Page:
Food Halls have existed for quite some time in America. Both Pike Place Market in Seattle and Los Angeles’ Grand Central Market have been around for more than a decade. But now, across the country, new ones have started popping up—the number of halls increased by 37 percent last year—and there are still some hotly anticipated examples on the way.
Anthony Bourdain has long been planning a market in New York that he will curate; José Andrés is teaming up with brothers Ferran and Albert Adrià for a Spanish-inspired market in New York’s Hudson Yards Development; Miami’s first food hall will arrive soon with Italian-focused La Centrale; and there will be a Latin American-influenced market from Jose Garces in Philadelphia. But there’s one that we hope signals a whole new chapter in the food hall trend: better airport food.
Today, disappointed with much of the airport food on offer around the nation, a trio of SF restaurants led by Tartine have announced that they will open Manufactory Food Hall inside San Francisco International Airport. Scheduled to open in mid-2018, the 3,200-square-foot hall will feature another outpost of Elizabeth Prueitt and her husband Chad Robertson’s Tartine empire. The duo that started with a bakery in San Francisco has now expanded into a coffee company, another restaurant, and plans to open in Downtown Los Angeles.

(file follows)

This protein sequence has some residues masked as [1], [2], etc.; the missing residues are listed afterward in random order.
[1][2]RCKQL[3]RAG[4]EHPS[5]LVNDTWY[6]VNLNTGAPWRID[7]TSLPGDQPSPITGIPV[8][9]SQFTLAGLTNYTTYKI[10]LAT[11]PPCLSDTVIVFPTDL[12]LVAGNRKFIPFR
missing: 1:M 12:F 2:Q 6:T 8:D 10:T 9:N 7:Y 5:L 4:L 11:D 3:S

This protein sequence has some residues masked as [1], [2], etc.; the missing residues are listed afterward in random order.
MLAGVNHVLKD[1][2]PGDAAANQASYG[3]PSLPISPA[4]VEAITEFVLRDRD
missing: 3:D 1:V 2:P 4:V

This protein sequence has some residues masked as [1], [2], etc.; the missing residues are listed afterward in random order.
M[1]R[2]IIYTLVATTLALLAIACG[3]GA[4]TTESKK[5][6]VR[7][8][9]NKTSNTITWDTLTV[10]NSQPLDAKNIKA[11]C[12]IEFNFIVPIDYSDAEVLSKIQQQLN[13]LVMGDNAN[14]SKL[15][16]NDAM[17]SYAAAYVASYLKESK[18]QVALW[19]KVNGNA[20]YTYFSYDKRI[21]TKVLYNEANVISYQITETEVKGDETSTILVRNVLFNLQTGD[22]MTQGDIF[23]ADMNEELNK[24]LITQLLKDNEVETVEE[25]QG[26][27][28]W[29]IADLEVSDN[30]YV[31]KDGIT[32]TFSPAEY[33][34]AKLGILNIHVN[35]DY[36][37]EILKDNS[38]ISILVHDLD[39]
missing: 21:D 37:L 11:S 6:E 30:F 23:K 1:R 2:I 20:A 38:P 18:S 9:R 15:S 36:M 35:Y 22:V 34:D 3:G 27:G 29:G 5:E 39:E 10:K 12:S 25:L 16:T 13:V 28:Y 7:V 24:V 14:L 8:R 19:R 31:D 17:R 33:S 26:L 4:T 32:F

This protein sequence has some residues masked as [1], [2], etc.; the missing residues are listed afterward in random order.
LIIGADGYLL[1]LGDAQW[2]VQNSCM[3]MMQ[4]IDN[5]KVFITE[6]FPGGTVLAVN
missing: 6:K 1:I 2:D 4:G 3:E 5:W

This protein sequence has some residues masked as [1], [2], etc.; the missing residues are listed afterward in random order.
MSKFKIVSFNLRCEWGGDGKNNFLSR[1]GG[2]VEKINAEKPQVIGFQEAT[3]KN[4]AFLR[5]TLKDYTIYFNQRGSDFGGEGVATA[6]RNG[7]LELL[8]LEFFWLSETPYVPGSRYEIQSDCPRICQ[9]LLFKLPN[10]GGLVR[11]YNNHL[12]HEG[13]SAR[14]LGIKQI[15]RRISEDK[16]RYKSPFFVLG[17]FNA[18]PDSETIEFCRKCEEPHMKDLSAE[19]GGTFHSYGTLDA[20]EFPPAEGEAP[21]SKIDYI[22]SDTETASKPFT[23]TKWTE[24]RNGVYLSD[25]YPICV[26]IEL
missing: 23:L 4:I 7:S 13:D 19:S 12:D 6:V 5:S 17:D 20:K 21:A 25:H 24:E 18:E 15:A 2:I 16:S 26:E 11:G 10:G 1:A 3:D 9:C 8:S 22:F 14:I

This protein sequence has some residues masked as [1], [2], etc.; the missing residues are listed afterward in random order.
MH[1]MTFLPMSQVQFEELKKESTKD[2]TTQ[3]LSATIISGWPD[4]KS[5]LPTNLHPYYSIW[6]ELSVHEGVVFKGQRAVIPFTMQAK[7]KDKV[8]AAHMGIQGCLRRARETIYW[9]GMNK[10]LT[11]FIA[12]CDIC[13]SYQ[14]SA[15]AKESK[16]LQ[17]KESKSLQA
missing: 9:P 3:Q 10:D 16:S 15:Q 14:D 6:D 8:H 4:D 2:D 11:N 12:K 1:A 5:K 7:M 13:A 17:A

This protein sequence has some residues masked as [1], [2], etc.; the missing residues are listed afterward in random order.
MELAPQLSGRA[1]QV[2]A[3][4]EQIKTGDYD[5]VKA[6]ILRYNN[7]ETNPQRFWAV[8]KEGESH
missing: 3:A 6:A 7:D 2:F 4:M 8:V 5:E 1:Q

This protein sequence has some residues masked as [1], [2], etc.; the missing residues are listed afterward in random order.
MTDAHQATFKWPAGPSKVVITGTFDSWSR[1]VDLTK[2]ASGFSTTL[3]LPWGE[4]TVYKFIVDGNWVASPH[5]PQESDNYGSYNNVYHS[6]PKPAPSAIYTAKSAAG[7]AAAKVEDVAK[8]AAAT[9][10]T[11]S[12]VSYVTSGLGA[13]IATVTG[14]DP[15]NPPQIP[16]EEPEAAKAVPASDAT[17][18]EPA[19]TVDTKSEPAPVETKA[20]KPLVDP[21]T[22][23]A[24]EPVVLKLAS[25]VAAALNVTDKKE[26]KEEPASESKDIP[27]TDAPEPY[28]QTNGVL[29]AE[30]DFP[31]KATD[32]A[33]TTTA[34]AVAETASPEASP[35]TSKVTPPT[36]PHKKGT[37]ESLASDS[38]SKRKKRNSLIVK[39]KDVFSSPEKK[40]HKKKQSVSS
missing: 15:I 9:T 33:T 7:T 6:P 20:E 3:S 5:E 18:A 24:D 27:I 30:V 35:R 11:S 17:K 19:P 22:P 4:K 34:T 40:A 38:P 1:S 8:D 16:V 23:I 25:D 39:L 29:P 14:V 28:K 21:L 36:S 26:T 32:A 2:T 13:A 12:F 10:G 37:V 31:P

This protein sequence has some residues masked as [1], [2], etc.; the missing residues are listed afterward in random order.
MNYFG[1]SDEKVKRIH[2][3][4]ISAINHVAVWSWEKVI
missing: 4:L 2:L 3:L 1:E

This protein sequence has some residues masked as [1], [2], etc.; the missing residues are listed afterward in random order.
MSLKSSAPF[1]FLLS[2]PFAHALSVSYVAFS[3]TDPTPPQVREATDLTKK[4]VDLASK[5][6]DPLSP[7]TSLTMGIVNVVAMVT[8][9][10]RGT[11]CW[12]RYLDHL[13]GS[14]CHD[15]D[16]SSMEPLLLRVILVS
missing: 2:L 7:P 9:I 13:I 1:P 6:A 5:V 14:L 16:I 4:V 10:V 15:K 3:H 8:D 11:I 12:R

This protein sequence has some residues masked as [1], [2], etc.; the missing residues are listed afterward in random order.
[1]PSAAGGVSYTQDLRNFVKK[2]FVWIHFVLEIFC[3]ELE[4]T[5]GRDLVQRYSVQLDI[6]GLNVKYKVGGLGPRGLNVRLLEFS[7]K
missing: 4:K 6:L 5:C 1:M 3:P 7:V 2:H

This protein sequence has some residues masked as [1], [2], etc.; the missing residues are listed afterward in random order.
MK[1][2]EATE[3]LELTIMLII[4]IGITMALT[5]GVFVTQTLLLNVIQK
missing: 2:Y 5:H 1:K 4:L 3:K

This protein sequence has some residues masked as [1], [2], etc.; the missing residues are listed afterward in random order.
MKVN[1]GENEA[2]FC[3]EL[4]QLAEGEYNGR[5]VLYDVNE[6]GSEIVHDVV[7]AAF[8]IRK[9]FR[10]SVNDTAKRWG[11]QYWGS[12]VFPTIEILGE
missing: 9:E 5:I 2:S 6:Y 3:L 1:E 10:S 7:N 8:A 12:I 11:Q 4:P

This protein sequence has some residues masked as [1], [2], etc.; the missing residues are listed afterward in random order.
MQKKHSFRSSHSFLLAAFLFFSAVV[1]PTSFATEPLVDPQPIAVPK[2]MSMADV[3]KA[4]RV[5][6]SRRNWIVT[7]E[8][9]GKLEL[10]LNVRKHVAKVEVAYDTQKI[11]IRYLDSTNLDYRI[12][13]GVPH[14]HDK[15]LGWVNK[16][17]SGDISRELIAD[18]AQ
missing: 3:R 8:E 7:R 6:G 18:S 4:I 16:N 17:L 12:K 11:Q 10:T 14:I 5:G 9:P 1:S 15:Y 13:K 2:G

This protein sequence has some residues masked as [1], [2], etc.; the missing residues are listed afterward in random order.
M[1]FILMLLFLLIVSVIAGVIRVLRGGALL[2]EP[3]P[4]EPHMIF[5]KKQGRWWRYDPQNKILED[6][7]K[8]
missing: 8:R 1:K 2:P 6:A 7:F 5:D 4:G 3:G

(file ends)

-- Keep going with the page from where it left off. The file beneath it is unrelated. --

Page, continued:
They’ll be joined at SFO by Pim Techamuanvivit of Thai Restaurant Kin Khao and Gabriela Cámara, whose modern Mexican restaurants Cala in San Francisco and Contramar in Mexico City have won raves. The SFO Kin Khao expects to sell rice bowls, noodles, grilled meats, and salads, while Cala will serve tacos like they offer on their lunch menu. Tartine will sell café fare like soups, sandwiches, and a selection of their delicious baked goods.
Those subsisting on Sbarro and McDonald’s while travelling through many of America’s airports will definitely welcome high-quality food arriving in terminals. Especially because while restaurant offerings have improved in some cities, it’s usually in the form of better fast food, like a Shake Shack in JFK terminals. Or it’s just a chef lending their name to some underwhelming fare. The chefs involved have promised that’s not their plan here.
“This is not us licensing our names out—this is us cooking and serving the food,” Techamuanvivit told Eater SF.
Finding a way to make their concepts work outside of a fine dining setting is a challenge the chefs and restaurateurs welcome. “I’m looking forward to making good airport food,” Cámara said. “As absurd as that sounds.”